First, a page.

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Your Friday Daily News Digest

by Mark Zalewski

February 24, 2017

In today’s CyclingTips Daily News Digest: Cavendish takes first 2017 win at Abu Dhabi Tour; McCabe wins second stage of Tour de Langkawi, Gibbons into lead; Dennis wins Tour de La Provence as Mattia Cattaneo takes final stage; Ariesen wins second stage of Volta ao Alentejo; Cycling Australia poaches Sky’s Simon Jones to head high performance; Van Avermaet heads into Spring Classics with confidence of an Olympic champion; Owain Doull claims disc rotor sliced his shoe in sprint crash on Abu Dhabi stage; Women’s Amstel Gold Race will use traditional Cauberg finish; Belgians Boonen, Vanmarcke ready to start Classics season at Omloop Het Nieuwsblad, Kuurne-Bruxelles-Kuurne; Baloise Belgium Tour announces 2017 route; Laura Kenny awarded 2016 FT Bidlake Memorial Prize; Trial date set for Armstrong federal whistleblower case; Highlights: Abu Dhabi Tour, stage 1; Highlights: Volta ao Alentejo, stage 1.

Cycling Australia poaches Sky’s Simon Jones to head high performance

by Simone Giuliani

Cycling Australia continued on its phase of renewal this week, announcing it had appointed Team Sky’s Simon Jones to head its high performance unit as it seeks to restore the nation to its former role as an Olympic cycling force. It’s a move that harks back to British Cycling’s days of poaching Australians and modeling the system on that of its former colony, yet now the tables have turned.

It hasn’t been the easiest of patches for Cycling Australia. In the past few years the national cycling body has had to dig itself out of financial hole and face a performance decline, which saw the once dominant cycling nation fail to meet expectations at the latest Olympics. Australia won just two cycling medals in the 2016 Summer Olympics, while Great Britain won 12, quite a contrast to 2004 when Australia won 11 and Great Britain four.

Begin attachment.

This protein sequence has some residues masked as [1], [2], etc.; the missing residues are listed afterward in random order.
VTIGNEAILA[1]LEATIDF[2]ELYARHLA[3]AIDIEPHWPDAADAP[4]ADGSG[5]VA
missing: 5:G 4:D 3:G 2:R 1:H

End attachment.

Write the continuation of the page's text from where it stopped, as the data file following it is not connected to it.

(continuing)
Jones, who spent 12 years at British Cycling, was one of the coaches credited for ushering in the turnaround to an era of British cycling strength. Cycling Australia now hopes that the dual-citizen, who will start as high performance director on April 3, can transform the fortunes of Australia with a philosophy of marginal gains and continuous improvement.

“Everybody of course would like better results,” Jones told CyclingTips. “And let’s make it clear, I’m only here for one reason. I’m only taking this job because I want to win – I’m not here for the t-shirt and the suntan.”

The announcement of Jones as a replacement for Kevin Tabotta, who has gone to Orica-Scott, comes just a day after the news that former Victorian premier Steve Bracks will chair the Cycling Australia board.

Click through to read more at CyclingTips.

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